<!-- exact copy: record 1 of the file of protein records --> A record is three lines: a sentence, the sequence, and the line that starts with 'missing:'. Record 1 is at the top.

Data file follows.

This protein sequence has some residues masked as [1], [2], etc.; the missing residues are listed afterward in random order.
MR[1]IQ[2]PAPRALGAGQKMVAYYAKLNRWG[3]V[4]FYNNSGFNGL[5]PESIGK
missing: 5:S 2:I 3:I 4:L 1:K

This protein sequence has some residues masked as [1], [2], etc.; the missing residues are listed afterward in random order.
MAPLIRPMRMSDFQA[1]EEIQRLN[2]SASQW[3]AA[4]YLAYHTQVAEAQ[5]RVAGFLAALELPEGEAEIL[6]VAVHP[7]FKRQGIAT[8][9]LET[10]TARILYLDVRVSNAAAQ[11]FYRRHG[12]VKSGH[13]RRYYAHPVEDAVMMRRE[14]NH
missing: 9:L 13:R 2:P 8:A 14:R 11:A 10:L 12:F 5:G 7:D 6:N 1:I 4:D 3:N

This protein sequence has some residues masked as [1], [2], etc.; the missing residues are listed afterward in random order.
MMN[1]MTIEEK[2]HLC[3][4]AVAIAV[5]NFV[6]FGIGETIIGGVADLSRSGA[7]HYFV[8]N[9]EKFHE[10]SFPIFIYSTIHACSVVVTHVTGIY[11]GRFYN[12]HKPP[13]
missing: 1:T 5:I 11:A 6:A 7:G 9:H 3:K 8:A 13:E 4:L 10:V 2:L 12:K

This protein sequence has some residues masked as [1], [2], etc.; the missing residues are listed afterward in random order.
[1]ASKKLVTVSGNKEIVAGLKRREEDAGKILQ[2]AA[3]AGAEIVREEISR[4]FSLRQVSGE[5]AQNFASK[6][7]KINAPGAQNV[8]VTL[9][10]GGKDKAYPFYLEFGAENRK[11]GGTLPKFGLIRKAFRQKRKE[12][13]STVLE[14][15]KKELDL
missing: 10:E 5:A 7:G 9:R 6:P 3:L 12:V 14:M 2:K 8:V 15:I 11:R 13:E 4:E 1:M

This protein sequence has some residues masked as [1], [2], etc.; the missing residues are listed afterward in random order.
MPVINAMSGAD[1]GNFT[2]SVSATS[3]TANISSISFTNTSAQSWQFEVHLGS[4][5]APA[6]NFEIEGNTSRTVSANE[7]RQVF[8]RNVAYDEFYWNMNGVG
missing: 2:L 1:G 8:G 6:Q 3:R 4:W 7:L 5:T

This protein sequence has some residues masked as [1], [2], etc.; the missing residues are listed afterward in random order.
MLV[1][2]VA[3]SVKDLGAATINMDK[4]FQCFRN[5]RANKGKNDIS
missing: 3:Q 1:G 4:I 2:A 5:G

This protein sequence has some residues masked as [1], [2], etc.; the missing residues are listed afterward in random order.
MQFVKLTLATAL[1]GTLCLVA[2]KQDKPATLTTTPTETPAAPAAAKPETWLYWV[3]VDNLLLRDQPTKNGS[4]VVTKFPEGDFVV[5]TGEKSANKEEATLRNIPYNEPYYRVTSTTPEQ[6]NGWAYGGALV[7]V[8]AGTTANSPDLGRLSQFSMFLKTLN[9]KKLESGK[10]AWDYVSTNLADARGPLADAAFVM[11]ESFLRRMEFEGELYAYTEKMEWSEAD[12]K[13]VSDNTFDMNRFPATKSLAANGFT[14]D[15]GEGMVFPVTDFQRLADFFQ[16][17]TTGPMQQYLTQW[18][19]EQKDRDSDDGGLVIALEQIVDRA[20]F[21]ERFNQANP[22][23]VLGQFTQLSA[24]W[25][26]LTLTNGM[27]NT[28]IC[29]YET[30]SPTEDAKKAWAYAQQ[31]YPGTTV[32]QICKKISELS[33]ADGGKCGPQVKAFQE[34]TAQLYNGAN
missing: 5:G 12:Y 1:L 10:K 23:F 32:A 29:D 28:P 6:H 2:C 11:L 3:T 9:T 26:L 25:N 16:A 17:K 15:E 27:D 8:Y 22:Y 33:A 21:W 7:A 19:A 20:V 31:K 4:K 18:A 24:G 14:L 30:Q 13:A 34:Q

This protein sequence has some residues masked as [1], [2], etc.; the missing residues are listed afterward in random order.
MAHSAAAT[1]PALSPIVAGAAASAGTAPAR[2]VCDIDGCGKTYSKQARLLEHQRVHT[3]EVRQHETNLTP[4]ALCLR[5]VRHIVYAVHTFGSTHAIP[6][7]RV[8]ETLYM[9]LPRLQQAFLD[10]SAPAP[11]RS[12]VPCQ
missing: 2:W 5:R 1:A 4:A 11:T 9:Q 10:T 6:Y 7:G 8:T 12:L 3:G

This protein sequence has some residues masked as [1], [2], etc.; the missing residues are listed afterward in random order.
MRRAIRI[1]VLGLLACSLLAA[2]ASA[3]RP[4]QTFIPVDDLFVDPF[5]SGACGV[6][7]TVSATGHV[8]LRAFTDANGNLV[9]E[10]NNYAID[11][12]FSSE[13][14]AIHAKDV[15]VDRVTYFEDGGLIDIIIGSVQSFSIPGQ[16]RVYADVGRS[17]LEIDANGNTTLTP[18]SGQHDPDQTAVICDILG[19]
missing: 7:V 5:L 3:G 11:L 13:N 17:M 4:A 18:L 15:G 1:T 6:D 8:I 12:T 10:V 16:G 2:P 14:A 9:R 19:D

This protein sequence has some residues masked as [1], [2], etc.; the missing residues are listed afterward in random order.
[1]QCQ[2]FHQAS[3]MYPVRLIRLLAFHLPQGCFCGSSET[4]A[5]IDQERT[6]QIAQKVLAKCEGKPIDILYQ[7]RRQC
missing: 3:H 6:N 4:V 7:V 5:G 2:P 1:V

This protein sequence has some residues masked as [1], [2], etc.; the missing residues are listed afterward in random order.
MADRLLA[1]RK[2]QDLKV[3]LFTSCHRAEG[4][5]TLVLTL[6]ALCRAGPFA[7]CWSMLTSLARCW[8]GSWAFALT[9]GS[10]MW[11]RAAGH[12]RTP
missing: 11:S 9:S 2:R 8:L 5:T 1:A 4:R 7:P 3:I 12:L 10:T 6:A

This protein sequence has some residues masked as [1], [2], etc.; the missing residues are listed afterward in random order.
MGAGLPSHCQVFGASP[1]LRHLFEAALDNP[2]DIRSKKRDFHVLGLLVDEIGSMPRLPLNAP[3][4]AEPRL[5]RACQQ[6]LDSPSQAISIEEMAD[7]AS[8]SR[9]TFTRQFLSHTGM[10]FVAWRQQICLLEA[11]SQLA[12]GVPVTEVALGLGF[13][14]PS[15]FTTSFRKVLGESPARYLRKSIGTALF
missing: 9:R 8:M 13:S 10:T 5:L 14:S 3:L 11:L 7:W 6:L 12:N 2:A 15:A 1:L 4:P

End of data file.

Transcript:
This protein sequence has some residues masked as [1], [2], etc.; the missing residues are listed afterward in random order.
MR[1]IQ[2]PAPRALGAGQKMVAYYAKLNRWG[3]V[4]FYNNSGFNGL[5]PESIGK
missing: 5:S 2:I 3:I 4:L 1:K